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Lone Star Selects Korea as Hub of Asian Operations

Posted September. 28, 2003 22:48,   


U.S. investment fund Lone Star, which took over Korea Exchange Bank (KEB) last month, said Sunday that it will develop South Korea as the hub of its Asian operations.

It is notable that its decision fits well in with the directions of the Roh Moo-hyun government`s economic policies to make the nation as the hub of the Northeast Asia.

“With the takeover of Korea Exchange Bank as a momentum, we are going to expand our operations in Korea,” said the Texas-based investment firm. “Considering operational advantages and the demand by Deputy Prime Minister and Finance-Economy Minister Kim Jin-pyo, we selected Korea as the hub of our Asian operations.”

Lone Star will establish its Asian headquarters in Seoul, which will coordinate all investment decisions in Asia including China, except for Japan. In addition, all human resources and information technology will be managed in Korea, it explained.

As the U.S.` Global Finance Journal named KEB as one of the world`s best trade finance banks, the investment fund is intended to make KEB as a globally leading bank in trade and make an announcement on specific improvement plans.

“It is true that Finance-Economy Minister asked the fund to review plans to establish its Asian headquarters in Korea,” an official of the Ministry of Finance and Economy in relation to this. “It is noteworthy that Lone Star`s decision is the first outcome of the incumbent government that pushes for making Korea as the hub of the northeast Asia,” he added.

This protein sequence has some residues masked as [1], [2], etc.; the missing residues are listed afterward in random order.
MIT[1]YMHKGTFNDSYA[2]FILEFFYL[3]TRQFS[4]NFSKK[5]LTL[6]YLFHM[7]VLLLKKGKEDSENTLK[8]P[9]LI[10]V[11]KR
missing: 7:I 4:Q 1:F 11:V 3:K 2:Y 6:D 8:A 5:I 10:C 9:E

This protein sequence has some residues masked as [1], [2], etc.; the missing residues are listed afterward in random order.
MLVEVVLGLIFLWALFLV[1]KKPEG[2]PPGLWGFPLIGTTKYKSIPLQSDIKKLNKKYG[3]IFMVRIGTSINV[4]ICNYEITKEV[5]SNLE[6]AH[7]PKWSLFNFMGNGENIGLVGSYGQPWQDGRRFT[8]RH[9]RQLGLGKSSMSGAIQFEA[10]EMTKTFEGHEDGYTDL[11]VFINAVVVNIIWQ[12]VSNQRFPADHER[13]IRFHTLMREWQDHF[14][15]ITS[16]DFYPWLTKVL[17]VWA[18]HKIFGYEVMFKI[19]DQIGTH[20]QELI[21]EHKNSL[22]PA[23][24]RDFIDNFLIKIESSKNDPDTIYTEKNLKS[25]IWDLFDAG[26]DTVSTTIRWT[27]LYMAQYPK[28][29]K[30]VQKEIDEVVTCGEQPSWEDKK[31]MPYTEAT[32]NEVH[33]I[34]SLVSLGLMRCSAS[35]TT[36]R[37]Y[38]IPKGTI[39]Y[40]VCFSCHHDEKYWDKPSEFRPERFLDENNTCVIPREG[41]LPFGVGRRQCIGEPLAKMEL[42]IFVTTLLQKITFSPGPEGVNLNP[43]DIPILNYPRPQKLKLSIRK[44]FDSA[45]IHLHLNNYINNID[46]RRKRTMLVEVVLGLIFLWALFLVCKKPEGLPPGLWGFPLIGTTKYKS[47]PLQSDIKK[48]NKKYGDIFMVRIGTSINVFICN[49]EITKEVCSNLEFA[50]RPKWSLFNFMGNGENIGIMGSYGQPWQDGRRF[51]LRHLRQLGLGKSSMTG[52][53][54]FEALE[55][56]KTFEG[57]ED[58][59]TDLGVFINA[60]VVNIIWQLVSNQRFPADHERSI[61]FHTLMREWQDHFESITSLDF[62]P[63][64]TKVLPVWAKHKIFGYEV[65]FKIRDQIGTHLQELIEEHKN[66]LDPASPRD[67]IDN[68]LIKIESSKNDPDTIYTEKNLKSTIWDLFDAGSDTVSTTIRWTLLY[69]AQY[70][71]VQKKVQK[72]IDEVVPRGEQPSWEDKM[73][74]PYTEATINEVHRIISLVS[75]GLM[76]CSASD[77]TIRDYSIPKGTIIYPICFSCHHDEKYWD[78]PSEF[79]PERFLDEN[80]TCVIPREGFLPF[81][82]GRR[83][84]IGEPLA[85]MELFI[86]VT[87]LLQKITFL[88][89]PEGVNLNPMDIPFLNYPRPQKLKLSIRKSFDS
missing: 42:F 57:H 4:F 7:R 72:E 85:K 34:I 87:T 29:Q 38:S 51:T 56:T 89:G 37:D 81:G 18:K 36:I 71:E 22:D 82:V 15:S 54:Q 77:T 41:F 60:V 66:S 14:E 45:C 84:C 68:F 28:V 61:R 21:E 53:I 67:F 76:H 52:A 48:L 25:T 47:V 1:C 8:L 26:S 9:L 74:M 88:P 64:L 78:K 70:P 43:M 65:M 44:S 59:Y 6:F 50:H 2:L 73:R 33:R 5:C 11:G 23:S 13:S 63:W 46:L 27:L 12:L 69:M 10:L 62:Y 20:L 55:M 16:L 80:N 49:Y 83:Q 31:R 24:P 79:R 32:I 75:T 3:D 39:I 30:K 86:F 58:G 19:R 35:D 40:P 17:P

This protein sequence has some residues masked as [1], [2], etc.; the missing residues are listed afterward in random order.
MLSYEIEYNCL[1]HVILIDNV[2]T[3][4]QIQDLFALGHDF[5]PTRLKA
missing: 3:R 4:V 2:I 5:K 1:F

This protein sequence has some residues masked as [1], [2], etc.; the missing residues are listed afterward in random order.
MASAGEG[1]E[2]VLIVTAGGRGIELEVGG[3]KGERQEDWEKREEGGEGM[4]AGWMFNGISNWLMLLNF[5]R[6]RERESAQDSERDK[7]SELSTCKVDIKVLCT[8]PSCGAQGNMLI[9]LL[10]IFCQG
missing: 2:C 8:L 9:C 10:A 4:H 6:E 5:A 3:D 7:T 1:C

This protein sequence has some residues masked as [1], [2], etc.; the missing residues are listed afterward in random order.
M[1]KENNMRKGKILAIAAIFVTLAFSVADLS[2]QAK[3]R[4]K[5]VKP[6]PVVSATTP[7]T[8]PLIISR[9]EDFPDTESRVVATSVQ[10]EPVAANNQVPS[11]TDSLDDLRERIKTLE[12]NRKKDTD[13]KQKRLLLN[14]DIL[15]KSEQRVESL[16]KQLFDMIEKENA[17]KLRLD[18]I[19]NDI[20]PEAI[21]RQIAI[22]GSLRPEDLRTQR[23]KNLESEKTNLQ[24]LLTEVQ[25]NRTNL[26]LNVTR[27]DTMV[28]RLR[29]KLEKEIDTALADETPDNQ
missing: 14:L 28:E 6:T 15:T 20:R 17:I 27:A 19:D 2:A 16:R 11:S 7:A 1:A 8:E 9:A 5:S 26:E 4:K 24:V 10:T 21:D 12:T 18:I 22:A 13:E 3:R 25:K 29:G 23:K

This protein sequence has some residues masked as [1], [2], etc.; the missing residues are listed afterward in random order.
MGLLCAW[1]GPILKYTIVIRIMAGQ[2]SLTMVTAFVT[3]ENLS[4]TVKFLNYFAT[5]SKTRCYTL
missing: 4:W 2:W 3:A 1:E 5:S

However, a bank official said that Lone Star, of which attempts to advance to banks in other countries failed, did a favor as a reward to the government that approved the fund to take over KEB. “Even if Lone Star establishes its headquarters in Korea, it will have little effects on the Korean economy,” he pointed out.

Lone Star, established in Dallas, Texas, in 1991, is an investment fund operating in 14 countries and has invested mainly in real estate and restructuring. Its global asset reached 18 billion dollars with its investment in Korea amounting to 9 billion dollars.

The investment firm has been seeing a huge amount of profit in Korea by buying and selling non-performing assets since the financial crisis in 1997. It has bought a 51-percent stake of KEB by the end of August, increasing its investment in other Korean companies including the stationery company Morning Glory, Korea Investment and Securities and Daehan Investment and Securities.

Joong-Hyun Park sanjuck@donga.com